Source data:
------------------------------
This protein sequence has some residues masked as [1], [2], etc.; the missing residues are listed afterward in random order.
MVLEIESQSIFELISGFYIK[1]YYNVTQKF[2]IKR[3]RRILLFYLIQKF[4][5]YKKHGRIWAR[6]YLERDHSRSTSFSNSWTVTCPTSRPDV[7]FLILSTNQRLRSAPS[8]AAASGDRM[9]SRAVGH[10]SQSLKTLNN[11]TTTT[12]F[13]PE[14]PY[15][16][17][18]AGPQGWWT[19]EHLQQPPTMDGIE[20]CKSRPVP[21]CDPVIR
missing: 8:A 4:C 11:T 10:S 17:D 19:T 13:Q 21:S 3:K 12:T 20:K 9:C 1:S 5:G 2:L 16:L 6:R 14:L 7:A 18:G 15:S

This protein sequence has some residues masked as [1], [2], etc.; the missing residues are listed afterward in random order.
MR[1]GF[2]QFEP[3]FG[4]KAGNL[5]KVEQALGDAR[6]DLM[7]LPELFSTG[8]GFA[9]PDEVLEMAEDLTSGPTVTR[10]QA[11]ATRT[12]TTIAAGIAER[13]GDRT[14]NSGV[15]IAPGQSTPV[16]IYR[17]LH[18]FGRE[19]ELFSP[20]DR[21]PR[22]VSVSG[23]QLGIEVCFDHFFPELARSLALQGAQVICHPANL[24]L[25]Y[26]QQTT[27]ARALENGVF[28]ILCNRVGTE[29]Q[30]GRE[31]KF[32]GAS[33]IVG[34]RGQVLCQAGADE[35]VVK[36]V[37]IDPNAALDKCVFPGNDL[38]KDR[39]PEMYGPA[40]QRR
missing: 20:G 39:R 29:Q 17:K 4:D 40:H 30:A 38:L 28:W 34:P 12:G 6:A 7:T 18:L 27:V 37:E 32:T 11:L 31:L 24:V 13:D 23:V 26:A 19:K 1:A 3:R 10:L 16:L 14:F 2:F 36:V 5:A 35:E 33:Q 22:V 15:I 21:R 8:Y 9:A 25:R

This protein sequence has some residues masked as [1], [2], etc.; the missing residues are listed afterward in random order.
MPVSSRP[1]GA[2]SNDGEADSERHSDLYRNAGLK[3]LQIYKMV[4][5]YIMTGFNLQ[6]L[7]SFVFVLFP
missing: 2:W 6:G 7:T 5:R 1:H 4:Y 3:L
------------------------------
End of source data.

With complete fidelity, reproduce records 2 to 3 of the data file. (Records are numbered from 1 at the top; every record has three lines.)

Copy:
This protein sequence has some residues masked as [1], [2], etc.; the missing residues are listed afterward in random order.
MR[1]GF[2]QFEP[3]FG[4]KAGNL[5]KVEQALGDAR[6]DLM[7]LPELFSTG[8]GFA[9]PDEVLEMAEDLTSGPTVTR[10]QA[11]ATRT[12]TTIAAGIAER[13]GDRT[14]NSGV[15]IAPGQSTPV[16]IYR[17]LH[18]FGRE[19]ELFSP[20]DR[21]PR[22]VSVSG[23]QLGIEVCFDHFFPELARSLALQGAQVICHPANL[24]L[25]Y[26]QQTT[27]ARALENGVF[28]ILCNRVGTE[29]Q[30]GRE[31]KF[32]GAS[33]IVG[34]RGQVLCQAGADE[35]VVK[36]V[37]IDPNAALDKCVFPGNDL[38]KDR[39]PEMYGPA[40]QRR
missing: 20:G 39:R 29:Q 17:K 4:D 40:H 30:A 38:L 28:W 34:P 12:G 6:A 7:T 18:L 27:V 37:E 32:T 11:L 31:L 24:V 13:D 23:V 26:A 19:K 1:A 3:R 10:L 16:L 14:F 2:F 36:V 5:A 35:E 33:Q 22:V 15:I 21:R 8:Y 9:A 25:R

This protein sequence has some residues masked as [1], [2], etc.; the missing residues are listed afterward in random order.
MPVSSRP[1]GA[2]SNDGEADSERHSDLYRNAGLK[3]LQIYKMV[4][5]YIMTGFNLQ[6]L[7]SFVFVLFP
missing: 2:W 6:G 7:T 5:R 1:H 4:Y 3:L